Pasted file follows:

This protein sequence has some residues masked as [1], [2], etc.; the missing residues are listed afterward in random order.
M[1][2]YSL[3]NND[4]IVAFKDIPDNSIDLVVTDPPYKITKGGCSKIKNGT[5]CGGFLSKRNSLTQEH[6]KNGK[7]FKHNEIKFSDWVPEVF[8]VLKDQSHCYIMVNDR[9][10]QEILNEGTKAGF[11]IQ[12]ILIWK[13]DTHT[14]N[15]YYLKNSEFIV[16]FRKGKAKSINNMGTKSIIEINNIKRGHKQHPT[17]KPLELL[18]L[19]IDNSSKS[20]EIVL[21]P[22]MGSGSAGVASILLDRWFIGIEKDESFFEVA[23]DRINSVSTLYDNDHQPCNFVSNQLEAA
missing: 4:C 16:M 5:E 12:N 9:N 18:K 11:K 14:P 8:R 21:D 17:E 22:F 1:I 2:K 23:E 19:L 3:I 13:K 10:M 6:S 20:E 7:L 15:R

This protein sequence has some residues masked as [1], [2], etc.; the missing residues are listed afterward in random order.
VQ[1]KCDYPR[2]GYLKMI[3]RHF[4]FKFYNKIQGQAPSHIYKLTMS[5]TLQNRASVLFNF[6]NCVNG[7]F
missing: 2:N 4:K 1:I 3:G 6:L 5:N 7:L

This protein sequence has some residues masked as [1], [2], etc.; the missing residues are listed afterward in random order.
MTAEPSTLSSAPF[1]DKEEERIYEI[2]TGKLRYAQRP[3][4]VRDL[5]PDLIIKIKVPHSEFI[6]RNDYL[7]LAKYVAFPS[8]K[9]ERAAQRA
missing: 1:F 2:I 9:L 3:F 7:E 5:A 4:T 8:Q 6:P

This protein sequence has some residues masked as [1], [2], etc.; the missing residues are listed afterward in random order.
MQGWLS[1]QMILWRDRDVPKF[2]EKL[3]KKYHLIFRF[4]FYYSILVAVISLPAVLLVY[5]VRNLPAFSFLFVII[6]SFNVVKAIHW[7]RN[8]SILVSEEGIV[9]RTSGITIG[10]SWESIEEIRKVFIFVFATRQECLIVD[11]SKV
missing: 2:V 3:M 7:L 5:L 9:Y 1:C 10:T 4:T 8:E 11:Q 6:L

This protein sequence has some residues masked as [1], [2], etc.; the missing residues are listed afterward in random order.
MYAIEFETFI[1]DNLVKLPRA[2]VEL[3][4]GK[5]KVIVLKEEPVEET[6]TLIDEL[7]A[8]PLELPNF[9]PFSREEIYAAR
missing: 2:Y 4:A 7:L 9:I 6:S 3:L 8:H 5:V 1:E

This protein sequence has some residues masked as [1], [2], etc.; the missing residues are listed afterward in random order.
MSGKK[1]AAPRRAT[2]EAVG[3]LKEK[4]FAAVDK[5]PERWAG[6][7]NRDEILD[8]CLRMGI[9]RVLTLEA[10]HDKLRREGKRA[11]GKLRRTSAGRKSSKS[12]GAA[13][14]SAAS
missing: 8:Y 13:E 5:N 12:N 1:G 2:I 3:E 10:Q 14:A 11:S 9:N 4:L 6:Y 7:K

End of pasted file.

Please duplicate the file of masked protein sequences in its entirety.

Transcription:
This protein sequence has some residues masked as [1], [2], etc.; the missing residues are listed afterward in random order.
M[1][2]YSL[3]NND[4]IVAFKDIPDNSIDLVVTDPPYKITKGGCSKIKNGT[5]CGGFLSKRNSLTQEH[6]KNGK[7]FKHNEIKFSDWVPEVF[8]VLKDQSHCYIMVNDR[9][10]QEILNEGTKAGF[11]IQ[12]ILIWK[13]DTHT[14]N[15]YYLKNSEFIV[16]FRKGKAKSINNMGTKSIIEINNIKRGHKQHPT[17]KPLELL[18]L[19]IDNSSKS[20]EIVL[21]P[22]MGSGSAGVASILLDRWFIGIEKDESFFEVA[23]DRINSVSTLYDNDHQPCNFVSNQLEAA
missing: 4:C 16:M 5:E 12:N 9:N 18:K 11:K 14:P 8:R 21:D 17:E 22:F 1:I 2:K 23:E 19:L 3:I 13:K 10:M 6:S 20:E 7:L 15:R

This protein sequence has some residues masked as [1], [2], etc.; the missing residues are listed afterward in random order.
VQ[1]KCDYPR[2]GYLKMI[3]RHF[4]FKFYNKIQGQAPSHIYKLTMS[5]TLQNRASVLFNF[6]NCVNG[7]F
missing: 2:N 4:K 1:I 3:G 6:L 5:N 7:L

This protein sequence has some residues masked as [1], [2], etc.; the missing residues are listed afterward in random order.
MTAEPSTLSSAPF[1]DKEEERIYEI[2]TGKLRYAQRP[3][4]VRDL[5]PDLIIKIKVPHSEFI[6]RNDYL[7]LAKYVAFPS[8]K[9]ERAAQRA
missing: 1:F 2:I 9:L 3:F 7:E 5:A 4:T 8:Q 6:P

This protein sequence has some residues masked as [1], [2], etc.; the missing residues are listed afterward in random order.
MQGWLS[1]QMILWRDRDVPKF[2]EKL[3]KKYHLIFRF[4]FYYSILVAVISLPAVLLVY[5]VRNLPAFSFLFVII[6]SFNVVKAIHW[7]RN[8]SILVSEEGIV[9]RTSGITIG[10]SWESIEEIRKVFIFVFATRQECLIVD[11]SKV
missing: 2:V 3:M 7:L 5:L 9:Y 1:C 10:T 4:T 8:E 11:Q 6:L

This protein sequence has some residues masked as [1], [2], etc.; the missing residues are listed afterward in random order.
MYAIEFETFI[1]DNLVKLPRA[2]VEL[3][4]GK[5]KVIVLKEEPVEET[6]TLIDEL[7]A[8]PLELPNF[9]PFSREEIYAAR
missing: 2:Y 4:A 7:L 9:I 6:S 3:L 8:H 5:V 1:E

This protein sequence has some residues masked as [1], [2], etc.; the missing residues are listed afterward in random order.
MSGKK[1]AAPRRAT[2]EAVG[3]LKEK[4]FAAVDK[5]PERWAG[6][7]NRDEILD[8]CLRMGI[9]RVLTLEA[10]HDKLRREGKRA[11]GKLRRTSAGRKSSKS[12]GAA[13][14]SAAS
missing: 8:Y 13:E 5:N 12:N 1:G 2:I 3:E 10:Q 14:A 11:S 9:N 4:L 6:Y 7:K